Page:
Tina Dupuy: The wedge issue of abortion is a red herring. It’s a giant distraction – a shiny thing we all focus on and a drain on resources which could actually be going to making “life” better for American children.
David Love: Reading 12 Angry Men: True Stories of Being a Black Man in America Today made me angry, not because the subject matter was brand new to me, but because it was far too familiar – not only as a black man, but also as a human rights advocate who worked with police brutality victims and their families back in the 1990s, and decided to go to law school as a result.
Jennifer Graber: While Vick’s effort to turn his life around has won praise from many, it is no surprise that some will remain unconvinced. Since at least the 1820s, Americans have been supremely conflicted about what to do with their lawbreakers. Punish them or redeem them? Or is it a little of both?
Sherwood Ross: Those supporting Manning need to recognize he is an icon for the bizarre, systemic destruction of tens of thousands of other human beings locked away in perpetual silence by their tormentors, often for mere infractions of prison rules, without the review of any judge or jury.
Steve Hochstadt: What does matter in 2011 is that mainstream libertarians and conservatives think a film that portrays Jews as evil monsters bent on world domination is worth showing, praising, and promoting. After decades of retreat, the antisemitism of Ford and Coughlin, and of the Nazis, is back, on a screen near you.
Tina Dupuy: 40% of Americans actually make New Year’s resolutions. Sure, I did it once – five years ago this week I reluctantly quit smoking. How did I quit? Arctic turkey. I simply didn’t smoke. People who have never smoked think this is the moment of triumph. I went from heavy smoking to heavy sobbing.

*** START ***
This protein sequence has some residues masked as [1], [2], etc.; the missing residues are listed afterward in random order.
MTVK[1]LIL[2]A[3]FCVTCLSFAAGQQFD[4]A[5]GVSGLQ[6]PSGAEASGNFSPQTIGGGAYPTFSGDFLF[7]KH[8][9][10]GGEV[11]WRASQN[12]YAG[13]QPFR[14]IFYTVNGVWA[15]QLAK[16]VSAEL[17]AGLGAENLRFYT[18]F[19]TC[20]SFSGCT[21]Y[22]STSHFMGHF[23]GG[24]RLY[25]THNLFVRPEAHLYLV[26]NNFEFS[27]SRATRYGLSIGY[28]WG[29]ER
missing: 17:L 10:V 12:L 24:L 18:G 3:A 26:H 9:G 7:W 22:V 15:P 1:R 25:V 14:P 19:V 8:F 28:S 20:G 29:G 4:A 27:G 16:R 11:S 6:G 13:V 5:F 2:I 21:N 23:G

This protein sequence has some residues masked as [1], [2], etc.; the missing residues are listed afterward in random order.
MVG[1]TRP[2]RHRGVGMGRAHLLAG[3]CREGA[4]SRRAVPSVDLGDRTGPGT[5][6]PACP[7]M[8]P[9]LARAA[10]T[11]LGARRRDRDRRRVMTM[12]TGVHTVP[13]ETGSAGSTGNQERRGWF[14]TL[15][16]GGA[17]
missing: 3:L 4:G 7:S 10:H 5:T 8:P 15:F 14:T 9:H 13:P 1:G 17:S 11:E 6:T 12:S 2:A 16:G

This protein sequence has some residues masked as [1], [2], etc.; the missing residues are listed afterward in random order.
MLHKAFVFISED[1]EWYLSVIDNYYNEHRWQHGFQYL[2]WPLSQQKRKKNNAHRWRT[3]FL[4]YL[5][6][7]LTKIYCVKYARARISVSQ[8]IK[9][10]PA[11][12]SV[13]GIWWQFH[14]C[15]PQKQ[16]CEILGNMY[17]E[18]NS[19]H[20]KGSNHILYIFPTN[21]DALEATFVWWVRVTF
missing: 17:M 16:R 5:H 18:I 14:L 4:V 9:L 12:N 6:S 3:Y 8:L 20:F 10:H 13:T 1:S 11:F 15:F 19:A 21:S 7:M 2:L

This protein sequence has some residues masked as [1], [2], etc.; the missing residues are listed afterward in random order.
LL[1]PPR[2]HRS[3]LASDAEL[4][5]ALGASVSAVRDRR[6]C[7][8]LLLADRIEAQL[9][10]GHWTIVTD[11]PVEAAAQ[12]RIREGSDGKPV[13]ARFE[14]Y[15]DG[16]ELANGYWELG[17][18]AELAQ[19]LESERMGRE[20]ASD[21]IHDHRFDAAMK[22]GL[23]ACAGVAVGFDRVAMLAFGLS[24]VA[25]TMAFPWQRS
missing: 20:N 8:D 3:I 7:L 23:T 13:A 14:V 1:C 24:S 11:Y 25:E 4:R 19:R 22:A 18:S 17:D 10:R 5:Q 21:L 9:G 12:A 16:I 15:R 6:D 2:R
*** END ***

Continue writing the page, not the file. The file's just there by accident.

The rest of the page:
Linda Milazzo: Corporate media’s constant drumming of death panel lies resulted in Section 1233 (which allowed Medicare to provide advance planning doctor visits every five years) being eliminated from the Patient Protection and Affordable Care Act that passed in 2010. This week CNN was back using the same death panel misnomer, spreading the death panel myth. Well I’m mad as hell. I’m not going to take it anymore from CNN, MSNBC, Fox, NBC, ABC, CBS and talk radio. We, the people, deserve better.
Jessie Daniels: This is classic white racism. Horrible years of grueling oppression? Ah, get over it. One of the white supremacist sites I looked at in Cyber Racism makes a similar argument about slavery – a supposedly ‘humane institution’ that slaves ‘loved and wanted to return to’ after emancipation.
Ethan J. Kytle and Blain Roberts, History News Service: At a gala celebration Monday in Charleston to mark the sesquicentennial of South Carolina’s secession from the Union in 1860, the chief cause of secession—slavery—will be ignored. Historians Ethan J. Kytle and Blain Roberts see this as yet another episode in a 150-year struggle over public memory in South Carolina and America.